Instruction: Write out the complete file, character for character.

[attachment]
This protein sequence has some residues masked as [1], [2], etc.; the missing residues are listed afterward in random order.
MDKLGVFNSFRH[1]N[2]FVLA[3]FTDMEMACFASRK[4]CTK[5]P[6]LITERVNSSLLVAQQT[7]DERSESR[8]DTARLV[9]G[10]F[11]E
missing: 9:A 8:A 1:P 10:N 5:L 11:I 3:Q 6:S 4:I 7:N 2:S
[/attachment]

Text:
This protein sequence has some residues masked as [1], [2], etc.; the missing residues are listed afterward in random order.
MDKLGVFNSFRH[1]N[2]FVLA[3]FTDMEMACFASRK[4]CTK[5]P[6]LITERVNSSLLVAQQT[7]DERSESR[8]DTARLV[9]G[10]F[11]E
missing: 9:A 8:A 1:P 10:N 5:L 11:I 3:Q 6:S 4:I 7:N 2:S